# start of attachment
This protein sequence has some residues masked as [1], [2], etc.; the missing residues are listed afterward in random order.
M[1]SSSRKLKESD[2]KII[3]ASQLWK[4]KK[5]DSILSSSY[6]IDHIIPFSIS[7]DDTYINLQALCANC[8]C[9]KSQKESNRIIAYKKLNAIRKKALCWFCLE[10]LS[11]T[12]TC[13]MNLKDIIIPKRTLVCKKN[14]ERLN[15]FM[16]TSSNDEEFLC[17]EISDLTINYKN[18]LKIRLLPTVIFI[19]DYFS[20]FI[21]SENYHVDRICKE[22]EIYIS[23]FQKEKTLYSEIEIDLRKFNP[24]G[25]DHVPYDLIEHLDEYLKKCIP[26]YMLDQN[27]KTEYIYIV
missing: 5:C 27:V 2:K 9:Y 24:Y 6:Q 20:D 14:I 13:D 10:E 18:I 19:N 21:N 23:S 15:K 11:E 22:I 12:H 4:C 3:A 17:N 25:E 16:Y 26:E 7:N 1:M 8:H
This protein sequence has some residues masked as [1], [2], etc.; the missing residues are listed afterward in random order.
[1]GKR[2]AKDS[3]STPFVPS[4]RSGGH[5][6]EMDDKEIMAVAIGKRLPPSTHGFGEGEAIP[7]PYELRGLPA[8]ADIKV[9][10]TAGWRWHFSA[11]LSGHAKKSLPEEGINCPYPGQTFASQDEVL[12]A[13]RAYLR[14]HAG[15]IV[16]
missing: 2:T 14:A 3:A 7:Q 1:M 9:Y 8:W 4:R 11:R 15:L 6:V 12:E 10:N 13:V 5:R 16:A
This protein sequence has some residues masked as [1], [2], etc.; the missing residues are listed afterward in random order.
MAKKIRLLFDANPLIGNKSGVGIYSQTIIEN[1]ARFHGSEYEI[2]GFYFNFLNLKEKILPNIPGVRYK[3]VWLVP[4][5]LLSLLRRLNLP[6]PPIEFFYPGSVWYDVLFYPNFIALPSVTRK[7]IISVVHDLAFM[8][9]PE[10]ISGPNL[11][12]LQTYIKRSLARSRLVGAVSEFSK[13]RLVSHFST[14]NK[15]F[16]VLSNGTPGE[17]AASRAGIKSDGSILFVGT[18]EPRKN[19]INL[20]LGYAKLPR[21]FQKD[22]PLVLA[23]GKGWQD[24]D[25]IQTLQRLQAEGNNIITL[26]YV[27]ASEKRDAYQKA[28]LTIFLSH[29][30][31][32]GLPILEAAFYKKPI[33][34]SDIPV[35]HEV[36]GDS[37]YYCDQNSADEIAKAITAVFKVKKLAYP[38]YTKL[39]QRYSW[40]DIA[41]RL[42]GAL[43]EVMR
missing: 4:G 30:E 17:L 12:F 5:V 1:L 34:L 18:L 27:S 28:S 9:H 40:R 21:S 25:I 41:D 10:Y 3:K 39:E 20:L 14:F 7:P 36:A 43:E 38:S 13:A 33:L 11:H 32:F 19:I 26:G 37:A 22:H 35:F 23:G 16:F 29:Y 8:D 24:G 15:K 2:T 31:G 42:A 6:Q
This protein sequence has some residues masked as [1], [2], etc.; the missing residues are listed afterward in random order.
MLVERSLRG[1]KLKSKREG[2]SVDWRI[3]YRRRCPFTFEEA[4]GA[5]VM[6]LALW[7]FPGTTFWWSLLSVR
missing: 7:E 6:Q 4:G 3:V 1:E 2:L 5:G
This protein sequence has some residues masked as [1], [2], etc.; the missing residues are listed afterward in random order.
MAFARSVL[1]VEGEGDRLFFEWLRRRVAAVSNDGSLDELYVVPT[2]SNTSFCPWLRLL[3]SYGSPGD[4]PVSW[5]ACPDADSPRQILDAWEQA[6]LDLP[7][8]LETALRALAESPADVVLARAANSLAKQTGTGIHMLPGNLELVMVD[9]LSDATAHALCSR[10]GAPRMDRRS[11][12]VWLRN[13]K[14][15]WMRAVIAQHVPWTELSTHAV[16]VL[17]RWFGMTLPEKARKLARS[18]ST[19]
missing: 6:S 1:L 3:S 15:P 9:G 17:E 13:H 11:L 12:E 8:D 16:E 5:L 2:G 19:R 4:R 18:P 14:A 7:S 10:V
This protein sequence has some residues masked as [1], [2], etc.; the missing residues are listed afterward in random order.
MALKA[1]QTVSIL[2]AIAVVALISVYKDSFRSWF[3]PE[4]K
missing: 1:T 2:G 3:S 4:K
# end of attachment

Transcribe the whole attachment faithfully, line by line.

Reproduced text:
This protein sequence has some residues masked as [1], [2], etc.; the missing residues are listed afterward in random order.
M[1]SSSRKLKESD[2]KII[3]ASQLWK[4]KK[5]DSILSSSY[6]IDHIIPFSIS[7]DDTYINLQALCANC[8]C[9]KSQKESNRIIAYKKLNAIRKKALCWFCLE[10]LS[11]T[12]TC[13]MNLKDIIIPKRTLVCKKN[14]ERLN[15]FM[16]TSSNDEEFLC[17]EISDLTINYKN[18]LKIRLLPTVIFI[19]DYFS[20]FI[21]SENYHVDRICKE[22]EIYIS[23]FQKEKTLYSEIEIDLRKFNP[24]G[25]DHVPYDLIEHLDEYLKKCIP[26]YMLDQN[27]KTEYIYIV
missing: 5:C 27:V 2:K 9:Y 24:Y 6:Q 20:D 14:I 13:D 10:E 18:I 19:N 21:N 23:S 15:K 11:E 22:I 12:H 4:C 3:A 17:N 25:E 16:Y 26:E 7:N 1:M 8:H
This protein sequence has some residues masked as [1], [2], etc.; the missing residues are listed afterward in random order.
[1]GKR[2]AKDS[3]STPFVPS[4]RSGGH[5][6]EMDDKEIMAVAIGKRLPPSTHGFGEGEAIP[7]PYELRGLPA[8]ADIKV[9][10]TAGWRWHFSA[11]LSGHAKKSLPEEGINCPYPGQTFASQDEVL[12]A[13]RAYLR[14]HAG[15]IV[16]
missing: 2:T 14:A 3:A 7:Q 1:M 9:Y 8:W 4:R 11:R 15:L 6:V 12:E 10:N 13:V 5:R 16:A
This protein sequence has some residues masked as [1], [2], etc.; the missing residues are listed afterward in random order.
MAKKIRLLFDANPLIGNKSGVGIYSQTIIEN[1]ARFHGSEYEI[2]GFYFNFLNLKEKILPNIPGVRYK[3]VWLVP[4][5]LLSLLRRLNLP[6]PPIEFFYPGSVWYDVLFYPNFIALPSVTRK[7]IISVVHDLAFM[8][9]PE[10]ISGPNL[11][12]LQTYIKRSLARSRLVGAVSEFSK[13]RLVSHFST[14]NK[15]F[16]VLSNGTPGE[17]AASRAGIKSDGSILFVGT[18]EPRKN[19]INL[20]LGYAKLPR[21]FQKD[22]PLVLA[23]GKGWQD[24]D[25]IQTLQRLQAEGNNIITL[26]YV[27]ASEKRDAYQKA[28]LTIFLSH[29][30][31][32]GLPILEAAFYKKPI[33][34]SDIPV[35]HEV[36]GDS[37]YYCDQNSADEIAKAITAVFKVKKLAYP[38]YTKL[39]QRYSW[40]DIA[41]RL[42]GAL[43]EVMR
missing: 4:G 30:E 17:L 12:F 5:V 1:L 34:L 18:L 27:S 28:S 9:H 40:R 21:S 25:I 41:D 10:Y 3:K 39:E 20:L 14:F 7:P 36:A 43:E 38:S 13:A 33:L 11:H 32:F 19:I 26:G 37:A 22:H 35:F 23:G 16:F 29:Y 8:D 24:G 15:K 2:T 31:G 42:A 6:Q
This protein sequence has some residues masked as [1], [2], etc.; the missing residues are listed afterward in random order.
MLVERSLRG[1]KLKSKREG[2]SVDWRI[3]YRRRCPFTFEEA[4]GA[5]VM[6]LALW[7]FPGTTFWWSLLSVR
missing: 7:E 6:Q 4:G 3:V 1:E 2:L 5:G
This protein sequence has some residues masked as [1], [2], etc.; the missing residues are listed afterward in random order.
MAFARSVL[1]VEGEGDRLFFEWLRRRVAAVSNDGSLDELYVVPT[2]SNTSFCPWLRLL[3]SYGSPGD[4]PVSW[5]ACPDADSPRQILDAWEQA[6]LDLP[7][8]LETALRALAESPADVVLARAANSLAKQTGTGIHMLPGNLELVMVD[9]LSDATAHALCSR[10]GAPRMDRRS[11][12]VWLRN[13]K[14][15]WMRAVIAQHVPWTELSTHAV[16]VL[17]RWFGMTLPEKARKLARS[18]ST[19]
missing: 6:S 1:L 3:S 15:P 9:G 17:E 13:H 11:L 12:E 8:D 16:E 5:L 2:G 19:R 4:R 18:P 14:A 7:S 10:V
This protein sequence has some residues masked as [1], [2], etc.; the missing residues are listed afterward in random order.
MALKA[1]QTVSIL[2]AIAVVALISVYKDSFRSWF[3]PE[4]K
missing: 1:T 2:G 3:S 4:K